4

Here is what I currently use to break out of a double loop and proceed with DoStuff():

foreach (var enemyUnit in nearbyEnemyUnits) {
    var skip = false;
    foreach (var ownUnit in ownUnits) {
        if (ownUnit.EngagedTargetTag == enemyUnit.tag) {
            skip = true;
            break;
        }
    }

    if (skip) continue;

    DoStuff(enemyUnit);
}

The whole "defining a temporary boolean variable to check for a skip" seems very hacky to me. In a language like Go I can use labels to break out of loops, or even make the inner loop part of a clojure. What is the best way to do this in C#?

I've been doing it like the above example for the longest time and feel like there must be a better way - almost ashamed to ask at this point.

Thank you

  • Some languages added labeled loops to avoid goto, C# kept goto. – harold Dec 29 '18 at 2:41
5

You could use a goto, anonymous method, wrap it in a method, or C#7 you could use a local function

static void Main(string[] args)
{
   void localMethod()
   {
      foreach (var enemyUnit in nearbyEnemyUnits)
         foreach (var ownUnit in ownUnits)
            if (ownUnit.EngagedTargetTag == enemyUnit.tag)
               return;
   }

   localMethod();
}

Additional Resources

  • Oh that's interesting, I completely forgot that goto's were a thing in C#. What would be more idiomatic to use? A Local method or a GoTo? – Muppet Dec 29 '18 at 2:45
  • one for use of the local method – Mohamad Armoon Dec 29 '18 at 2:46
  • @Muppet its about the only time id ever feel comfortable with a goto , even then it gives me shivers – TheGeneral Dec 29 '18 at 2:47
  • @Muppet id go the local method personally – TheGeneral Dec 29 '18 at 2:47
  • Thanks all, wish I could accept all the answers, but this one seems to work best for my problem! – Muppet Dec 29 '18 at 2:50
3

Why use a goto when you can just use linq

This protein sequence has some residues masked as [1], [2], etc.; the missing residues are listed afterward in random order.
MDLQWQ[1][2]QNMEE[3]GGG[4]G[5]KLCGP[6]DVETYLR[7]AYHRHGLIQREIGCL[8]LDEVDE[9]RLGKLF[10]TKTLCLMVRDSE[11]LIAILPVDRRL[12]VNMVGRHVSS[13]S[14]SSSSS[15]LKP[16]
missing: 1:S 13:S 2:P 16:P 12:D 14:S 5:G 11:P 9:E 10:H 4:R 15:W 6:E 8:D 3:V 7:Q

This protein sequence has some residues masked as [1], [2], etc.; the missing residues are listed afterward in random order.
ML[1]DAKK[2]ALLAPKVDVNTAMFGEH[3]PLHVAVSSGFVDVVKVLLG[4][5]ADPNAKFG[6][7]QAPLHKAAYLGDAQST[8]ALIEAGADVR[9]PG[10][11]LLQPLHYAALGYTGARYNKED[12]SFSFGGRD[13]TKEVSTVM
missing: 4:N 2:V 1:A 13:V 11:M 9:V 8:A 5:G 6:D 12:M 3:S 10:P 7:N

foreach (var enemyUnit in nearbyEnemyUnits.Where(e=>ownUnits.Any(e1=>e1.EngagedTargetTag == e.Tag) == false))
                DoStuff(enemyUnit);
  • Isn't LINQ considered to be a tad slower than a loop like above? I am calling this function many times per second, so it needs to be very performant. Is LINQ then still the bettter alternative in your opinion? – Muppet Dec 31 '18 at 0:38
  • According to an old article that I dug up a LINQ statement isn't any slower than a foreach loop. If you are concerned about speed you would have to use for loops. But LINQ is easier to read and readability helps when weeks/years from now you have to go back to this code and figure out what you did. stackoverflow.com/questions/3156059/… schnieds.com/2009/03/… – Paul Hebert Dec 31 '18 at 2:16
1

I couldn't tell you the last time I used a goto, but you can in C#. Here's an example (attribution link at the end):

public class GotoTest1
{
    static void Main()
    {
        int x = 200, y = 4;
        int count = 0;
        string[,] array = new string[x, y];

        // Initialize the array:
        for (int i = 0; i < x; i++)

            for (int j = 0; j < y; j++)
                array[i, j] = (++count).ToString();

        // Read input:
        Console.Write("Enter the number to search for: ");

        // Input a string:
        string myNumber = Console.ReadLine();

        // Search:
        for (int i = 0; i < x; i++)
        {
            for (int j = 0; j < y; j++)
            {
                if (array[i, j].Equals(myNumber))
                {
                    goto Found;
                }
            }
        }

        Console.WriteLine("The number {0} was not found.", myNumber);
        goto Finish;

    Found:
        Console.WriteLine("The number {0} is found.", myNumber);

    Finish:
        Console.WriteLine("End of search.");


        // Keep the console open in debug mode.
        Console.WriteLine("Press any key to exit.");
        Console.ReadKey();
    }
}

https://docs.microsoft.com/en-us/dotnet/csharp/language-reference/keywords/goto

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